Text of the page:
Hiramatsu, Y., Maeda, Y., Fujii, N., Saito, T., Nawa, Y., Hara, M., . . . West-Japan Hematology and Oncology Group. (2008). Use of micafungin versus fluconazole for antifungal prophylaxis in neutropenic patients receiving hematopoietic stem cell transplantation. International Journal of Hematology, 88, 588–595.10.1007/s12185-008-0196-y
The hypothesis was that micafungin (150 mg) is a safe and effective alternative to fluconazole (400 mg) for the use of antifungal prophylaxis during neutropenia.
Patients were randomly assigned to receive either micafungin or fluconazole treatment using a 1:1 schedule. Randomization was stratified according to the risk or transplant-related mortality. High risk included acute leukemia in relapse or in complete remission for at least the third time, chronic myelogenous leukemia other than the first chronic phase, Hodgkin lymphoma or non-Hodgkin lymphoma in relapse or greater than or equal to the second complete or partial remission, myelodysplastic syndrome, or myeloproliferative syndrome. Low risk included all factors not classified as high risk and any type of transplant (i.e., autologous, allogeneic using peripheral blood stem cells or bone marrow, or allogeneic using cord blood). Groups received either 150 mg of micafungin or 400 mg of fluconazole daily by infusion until the earliest of: (1) absolute neutrophil count (ANC) of 500 cells/mm3 or greater, (2) 42 days after hematopoietic stem cell transplantation (HSCT), (3) development of proven, probable, or suspected invasive fungal infection, (4) development of unacceptable drug toxicity, or (5) other reason for withdrawal or discontinuation of treatment. Antifungals were given within 48 hours of initiation of the transplant conditioning treatment.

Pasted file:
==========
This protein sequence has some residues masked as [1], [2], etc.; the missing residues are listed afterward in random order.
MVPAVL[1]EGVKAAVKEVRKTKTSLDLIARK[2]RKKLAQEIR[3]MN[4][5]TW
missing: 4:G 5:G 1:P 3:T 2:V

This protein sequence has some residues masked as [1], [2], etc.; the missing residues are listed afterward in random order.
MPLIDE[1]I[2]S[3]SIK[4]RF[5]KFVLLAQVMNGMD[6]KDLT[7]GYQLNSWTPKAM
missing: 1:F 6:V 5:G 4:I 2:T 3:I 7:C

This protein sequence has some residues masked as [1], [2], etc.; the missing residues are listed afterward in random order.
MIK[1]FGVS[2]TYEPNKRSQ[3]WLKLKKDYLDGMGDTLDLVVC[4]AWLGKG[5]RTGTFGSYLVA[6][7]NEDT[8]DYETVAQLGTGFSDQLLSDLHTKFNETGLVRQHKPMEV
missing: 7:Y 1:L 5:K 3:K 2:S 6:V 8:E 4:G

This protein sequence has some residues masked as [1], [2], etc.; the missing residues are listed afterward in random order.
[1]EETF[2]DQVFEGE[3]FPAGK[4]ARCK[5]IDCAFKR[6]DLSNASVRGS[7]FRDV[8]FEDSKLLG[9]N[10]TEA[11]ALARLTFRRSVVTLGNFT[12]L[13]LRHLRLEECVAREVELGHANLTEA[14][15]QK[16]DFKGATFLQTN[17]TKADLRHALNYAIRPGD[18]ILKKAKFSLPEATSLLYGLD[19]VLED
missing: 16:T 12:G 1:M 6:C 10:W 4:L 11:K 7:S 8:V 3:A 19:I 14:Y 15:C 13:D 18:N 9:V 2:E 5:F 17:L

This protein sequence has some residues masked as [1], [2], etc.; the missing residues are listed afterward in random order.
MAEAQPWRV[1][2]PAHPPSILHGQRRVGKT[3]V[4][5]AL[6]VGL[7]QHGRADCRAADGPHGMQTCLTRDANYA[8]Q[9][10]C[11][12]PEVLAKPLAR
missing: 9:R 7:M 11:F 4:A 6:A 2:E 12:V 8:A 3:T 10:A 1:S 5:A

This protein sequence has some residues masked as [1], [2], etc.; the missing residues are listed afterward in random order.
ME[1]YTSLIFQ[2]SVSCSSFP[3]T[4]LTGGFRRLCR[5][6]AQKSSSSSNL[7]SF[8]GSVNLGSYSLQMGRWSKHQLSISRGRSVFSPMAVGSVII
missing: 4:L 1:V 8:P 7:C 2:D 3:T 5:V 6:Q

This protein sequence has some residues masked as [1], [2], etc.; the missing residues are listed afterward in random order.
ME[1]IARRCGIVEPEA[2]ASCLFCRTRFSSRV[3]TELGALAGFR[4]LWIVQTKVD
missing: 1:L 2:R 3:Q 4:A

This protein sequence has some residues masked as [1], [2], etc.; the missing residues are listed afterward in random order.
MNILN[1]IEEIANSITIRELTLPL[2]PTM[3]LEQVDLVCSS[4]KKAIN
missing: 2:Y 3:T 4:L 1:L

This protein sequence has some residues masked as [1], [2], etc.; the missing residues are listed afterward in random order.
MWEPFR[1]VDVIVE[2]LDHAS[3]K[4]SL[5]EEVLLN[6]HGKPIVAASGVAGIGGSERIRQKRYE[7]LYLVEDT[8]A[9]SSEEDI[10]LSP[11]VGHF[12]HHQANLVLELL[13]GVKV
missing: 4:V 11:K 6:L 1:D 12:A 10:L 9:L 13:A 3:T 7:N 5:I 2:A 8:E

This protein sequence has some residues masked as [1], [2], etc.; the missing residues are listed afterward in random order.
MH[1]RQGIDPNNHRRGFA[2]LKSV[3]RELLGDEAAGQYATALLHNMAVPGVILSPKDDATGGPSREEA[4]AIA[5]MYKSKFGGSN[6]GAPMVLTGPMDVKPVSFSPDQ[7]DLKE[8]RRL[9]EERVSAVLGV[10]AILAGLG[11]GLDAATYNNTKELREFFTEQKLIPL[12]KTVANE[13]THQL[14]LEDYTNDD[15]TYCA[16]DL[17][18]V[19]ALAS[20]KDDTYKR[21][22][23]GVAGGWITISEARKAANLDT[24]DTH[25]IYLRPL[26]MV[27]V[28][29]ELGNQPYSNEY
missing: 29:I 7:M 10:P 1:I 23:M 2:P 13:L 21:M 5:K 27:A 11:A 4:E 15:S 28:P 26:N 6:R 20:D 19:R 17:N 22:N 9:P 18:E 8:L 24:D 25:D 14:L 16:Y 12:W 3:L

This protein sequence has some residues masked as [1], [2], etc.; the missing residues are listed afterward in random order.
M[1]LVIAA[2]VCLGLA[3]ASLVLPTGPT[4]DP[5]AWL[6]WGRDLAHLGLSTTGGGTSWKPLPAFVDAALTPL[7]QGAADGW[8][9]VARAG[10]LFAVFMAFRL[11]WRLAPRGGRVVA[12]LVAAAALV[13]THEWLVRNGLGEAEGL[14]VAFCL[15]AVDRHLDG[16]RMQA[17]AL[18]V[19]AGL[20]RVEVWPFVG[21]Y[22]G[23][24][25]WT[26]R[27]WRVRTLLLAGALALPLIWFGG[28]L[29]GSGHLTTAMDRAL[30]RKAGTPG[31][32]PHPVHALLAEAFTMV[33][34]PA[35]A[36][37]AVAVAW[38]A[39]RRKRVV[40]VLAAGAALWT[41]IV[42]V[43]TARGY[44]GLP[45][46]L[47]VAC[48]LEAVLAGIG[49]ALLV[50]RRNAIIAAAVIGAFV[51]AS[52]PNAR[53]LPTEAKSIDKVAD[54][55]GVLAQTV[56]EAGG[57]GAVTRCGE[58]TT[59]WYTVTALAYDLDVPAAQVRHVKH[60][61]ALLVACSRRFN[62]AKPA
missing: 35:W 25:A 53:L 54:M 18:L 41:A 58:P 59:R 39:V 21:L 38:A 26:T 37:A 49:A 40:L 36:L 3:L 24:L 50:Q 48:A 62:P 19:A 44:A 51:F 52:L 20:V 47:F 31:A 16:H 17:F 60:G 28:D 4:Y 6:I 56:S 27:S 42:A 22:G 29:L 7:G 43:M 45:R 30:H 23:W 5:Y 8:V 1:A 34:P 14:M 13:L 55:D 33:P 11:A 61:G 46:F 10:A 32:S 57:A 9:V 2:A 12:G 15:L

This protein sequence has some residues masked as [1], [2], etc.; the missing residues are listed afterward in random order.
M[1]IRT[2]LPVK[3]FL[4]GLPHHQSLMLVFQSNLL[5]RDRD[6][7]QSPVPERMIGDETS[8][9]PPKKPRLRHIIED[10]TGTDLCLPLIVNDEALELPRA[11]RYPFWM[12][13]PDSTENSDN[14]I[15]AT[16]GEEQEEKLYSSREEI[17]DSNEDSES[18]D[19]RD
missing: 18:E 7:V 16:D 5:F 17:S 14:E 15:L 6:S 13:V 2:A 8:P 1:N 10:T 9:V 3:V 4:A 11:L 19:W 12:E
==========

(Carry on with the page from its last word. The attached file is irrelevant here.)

Patients were undergoing the active treatment phase of care.
This was a prospective, randomized, open-label comparative trial.
Neutrophil recovery was seen in an average of 13.7 days in both arms. Graft-versus-host disease was present in 24% of patients in the micafungin arm and 30% in the fluconazole arm. Overall treatment success, defined as the absence of proven, probable, or suspected systemic fungal infection through the end of prophylaxis therapy and as the absence of a proven or probable systemic fungal infection through the end of the four-week posttreatment period, was comparable in both arms, with 94% in the micafungin arm and 88% in the fluconazole arm. This was not a significant difference.
The study showed that another class of medications, the echinocandins, can be effective in preventing fungal infections. Its effectiveness is comparable to that of fluconazole, which is considered the gold standard for antifungal prophylaxis. Neither drug had significant side effects, although the incidence was slightly higher with the use of micafungin.
This was an open-label study and was not powered to measure success rate differences.
Patients should be educated regarding the use, effectiveness, side effects of the medications, and need for continued antifungal prophylaxis based on risk.